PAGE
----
I'm not saying to drop out - it really does depend on what you're going to do medium- to long-term. If something isn't for you then that's just as important to know as knowing what *is* for you. If you're attracted to healthcare and human biology then at least you know the general area, which is a positive start. Also, if you finish the degree then at least you have something from which you can earn some money whilst working out what you want to do. I'm not going to get into my rant about podiatry in this thread because that won't help you - plus, I'm a different person with different circumstances.

The main thing to bear in mind that's it not failure to walk away from something. Sometimes it can be the best thing to do because a great many people have caused themselves problems by falling for the sunk cost fallacy and becoming paralysed by fear of the short-term.

Speak to people who have your best interests at heart, such as close family and friends. Be wary of the course lecturers because they, obviously, will be biased and try to keep you on the course. What the lecturers say could be valid, but your family and friends will only be thinking of you and you alone. It's good to make a cool, rationale, logical decision. But don't forget that your gut can give some sage advice, too.

I wish you well in your decision. Just remember that if you're ambitious and willing to work hard then everything will work out for you.

Hi I just private messaged you. Thank you for the help :smile:
Reply 14
Original post by username6468931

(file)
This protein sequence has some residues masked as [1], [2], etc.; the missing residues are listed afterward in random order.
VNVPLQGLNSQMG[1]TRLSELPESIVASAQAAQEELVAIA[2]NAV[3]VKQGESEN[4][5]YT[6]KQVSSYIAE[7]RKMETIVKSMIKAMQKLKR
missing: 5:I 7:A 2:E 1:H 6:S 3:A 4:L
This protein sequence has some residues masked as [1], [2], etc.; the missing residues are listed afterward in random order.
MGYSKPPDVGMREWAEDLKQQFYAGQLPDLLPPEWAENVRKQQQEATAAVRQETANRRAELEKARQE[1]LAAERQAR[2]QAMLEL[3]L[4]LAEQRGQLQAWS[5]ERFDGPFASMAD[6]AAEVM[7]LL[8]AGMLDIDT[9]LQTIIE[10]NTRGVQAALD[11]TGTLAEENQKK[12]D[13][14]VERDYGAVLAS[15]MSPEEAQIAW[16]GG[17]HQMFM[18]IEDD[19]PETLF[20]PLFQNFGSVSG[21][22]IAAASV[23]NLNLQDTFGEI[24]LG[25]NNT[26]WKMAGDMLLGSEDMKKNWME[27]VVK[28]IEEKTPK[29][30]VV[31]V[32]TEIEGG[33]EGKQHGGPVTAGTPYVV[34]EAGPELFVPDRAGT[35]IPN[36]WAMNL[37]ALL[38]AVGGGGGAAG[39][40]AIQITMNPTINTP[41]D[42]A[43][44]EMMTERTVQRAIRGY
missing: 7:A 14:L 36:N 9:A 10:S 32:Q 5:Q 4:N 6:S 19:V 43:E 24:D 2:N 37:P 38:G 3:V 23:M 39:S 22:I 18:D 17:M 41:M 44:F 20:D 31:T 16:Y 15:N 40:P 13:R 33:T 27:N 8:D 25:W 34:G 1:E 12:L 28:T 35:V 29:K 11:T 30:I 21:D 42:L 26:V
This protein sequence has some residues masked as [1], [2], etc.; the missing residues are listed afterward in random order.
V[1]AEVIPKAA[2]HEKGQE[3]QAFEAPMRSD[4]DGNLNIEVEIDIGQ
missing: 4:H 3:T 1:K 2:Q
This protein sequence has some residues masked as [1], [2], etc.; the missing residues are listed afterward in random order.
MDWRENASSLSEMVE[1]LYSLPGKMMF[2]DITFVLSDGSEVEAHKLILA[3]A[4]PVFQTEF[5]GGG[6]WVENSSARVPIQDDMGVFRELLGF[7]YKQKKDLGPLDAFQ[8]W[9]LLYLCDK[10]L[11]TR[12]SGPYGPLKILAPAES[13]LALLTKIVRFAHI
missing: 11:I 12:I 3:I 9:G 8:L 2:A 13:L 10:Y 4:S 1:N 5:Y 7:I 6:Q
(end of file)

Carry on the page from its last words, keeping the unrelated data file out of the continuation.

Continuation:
Hi I just private messaged you. Thank you for the help :smile:


No problem - you'd better change your settings because it says I can't reply to you on private message :smile:
Original post by Dreamer36
It's only gonna get worse; if your not feeling it leave before you get into more debt. There is no bright light at the end of a podiatry course , just more uphill and struggle .

Think about it ; NHS jobs are not a given and even if u get one working as a band 5 Mon-Fri is horrendous money, todays cost of living ain't cheap. Most Nurses working B5 ; have thier wages made up with unsociable hrs pay.

Whats the alternative to working in the NHS private practice ! OK let's break this down ; you will be working in presumably a small clinic , working to make someone else rich whilst earning a modest wage. A lot of them work for themselves within a private clinic ; no holiday pay, sick pay , no promotion opportunities and I doubt u will earn enough to justify the lack of stability.

Why not open a private clinic ; personally I don't have a business brain or the drive to make somthing like that work , or the finances to back it . Some pods will be really successful in private practice however a lot will be struggling. Plus the initial expense to set up the business , support yourself whilst u build up a client base. Some would say I'm a pessimist however I'm also a realist.

In contrast ; I'm doing a Nursing degree , I already have job offers and I have just started my final yr . The health board also find graduates our first b5 gig, they are desprite for staff. I will work 3 long days (12hr shifts) leaving me 4 days off were I can work agency or on the staff bank making more money . As a B5 nurse I will also make more money than someone working B5 mon-fri , we get time and a half for sat + nights and just under double time for Sunday. Check out agency staff nurse money your talking £500 per shift , I'm literally bathing in opportunity and cant wait to get that registration . I never felt this way when I was studying podiatry.

I believe if your putting in the hard work you should be buzzing with opportunity , if you don't feel your going to change your life you need a new game plan .